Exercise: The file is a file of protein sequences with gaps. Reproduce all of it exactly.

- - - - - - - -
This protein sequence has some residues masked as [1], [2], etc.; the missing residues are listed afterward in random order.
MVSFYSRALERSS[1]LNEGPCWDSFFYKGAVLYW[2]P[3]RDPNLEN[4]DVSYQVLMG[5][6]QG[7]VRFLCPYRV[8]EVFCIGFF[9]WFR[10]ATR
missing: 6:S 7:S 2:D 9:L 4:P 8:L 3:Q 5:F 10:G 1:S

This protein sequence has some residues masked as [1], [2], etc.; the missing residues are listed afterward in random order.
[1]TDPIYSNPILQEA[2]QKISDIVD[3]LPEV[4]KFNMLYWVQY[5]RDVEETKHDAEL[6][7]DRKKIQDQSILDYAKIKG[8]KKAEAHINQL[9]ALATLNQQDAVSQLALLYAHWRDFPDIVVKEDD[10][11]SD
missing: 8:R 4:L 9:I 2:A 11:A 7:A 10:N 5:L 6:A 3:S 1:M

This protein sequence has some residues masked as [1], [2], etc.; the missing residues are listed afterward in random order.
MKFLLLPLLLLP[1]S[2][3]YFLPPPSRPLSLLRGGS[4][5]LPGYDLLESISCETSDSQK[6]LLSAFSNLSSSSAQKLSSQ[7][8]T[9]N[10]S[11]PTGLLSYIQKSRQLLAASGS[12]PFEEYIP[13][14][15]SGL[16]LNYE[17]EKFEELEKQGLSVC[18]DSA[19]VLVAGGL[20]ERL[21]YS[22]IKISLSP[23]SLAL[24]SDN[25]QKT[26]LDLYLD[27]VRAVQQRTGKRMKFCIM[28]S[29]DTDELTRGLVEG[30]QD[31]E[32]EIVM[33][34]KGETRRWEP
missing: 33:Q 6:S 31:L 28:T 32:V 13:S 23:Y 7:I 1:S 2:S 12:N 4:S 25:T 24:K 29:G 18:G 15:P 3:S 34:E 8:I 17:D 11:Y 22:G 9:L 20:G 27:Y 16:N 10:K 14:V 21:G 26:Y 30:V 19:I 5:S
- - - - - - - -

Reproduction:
This protein sequence has some residues masked as [1], [2], etc.; the missing residues are listed afterward in random order.
MVSFYSRALERSS[1]LNEGPCWDSFFYKGAVLYW[2]P[3]RDPNLEN[4]DVSYQVLMG[5][6]QG[7]VRFLCPYRV[8]EVFCIGFF[9]WFR[10]ATR
missing: 6:S 7:S 2:D 9:L 4:P 8:L 3:Q 5:F 10:G 1:S

This protein sequence has some residues masked as [1], [2], etc.; the missing residues are listed afterward in random order.
[1]TDPIYSNPILQEA[2]QKISDIVD[3]LPEV[4]KFNMLYWVQY[5]RDVEETKHDAEL[6][7]DRKKIQDQSILDYAKIKG[8]KKAEAHINQL[9]ALATLNQQDAVSQLALLYAHWRDFPDIVVKEDD[10][11]SD
missing: 8:R 4:L 9:I 2:A 11:A 7:A 10:N 5:L 6:A 3:S 1:M

This protein sequence has some residues masked as [1], [2], etc.; the missing residues are listed afterward in random order.
MKFLLLPLLLLP[1]S[2][3]YFLPPPSRPLSLLRGGS[4][5]LPGYDLLESISCETSDSQK[6]LLSAFSNLSSSSAQKLSSQ[7][8]T[9]N[10]S[11]PTGLLSYIQKSRQLLAASGS[12]PFEEYIP[13][14][15]SGL[16]LNYE[17]EKFEELEKQGLSVC[18]DSA[19]VLVAGGL[20]ERL[21]YS[22]IKISLSP[23]SLAL[24]SDN[25]QKT[26]LDLYLD[27]VRAVQQRTGKRMKFCIM[28]S[29]DTDELTRGLVEG[30]QD[31]E[32]EIVM[33][34]KGETRRWEP
missing: 33:Q 6:S 31:L 28:T 32:V 13:S 23:Y 7:I 1:S 2:S 12:N 4:S 25:T 24:K 29:G 18:G 15:P 3:S 34:E 8:I 17:D 11:Y 22:G 9:L 20:G 27:Y 16:N 10:K 14:V 21:G 26:Y 30:V 19:I 5:S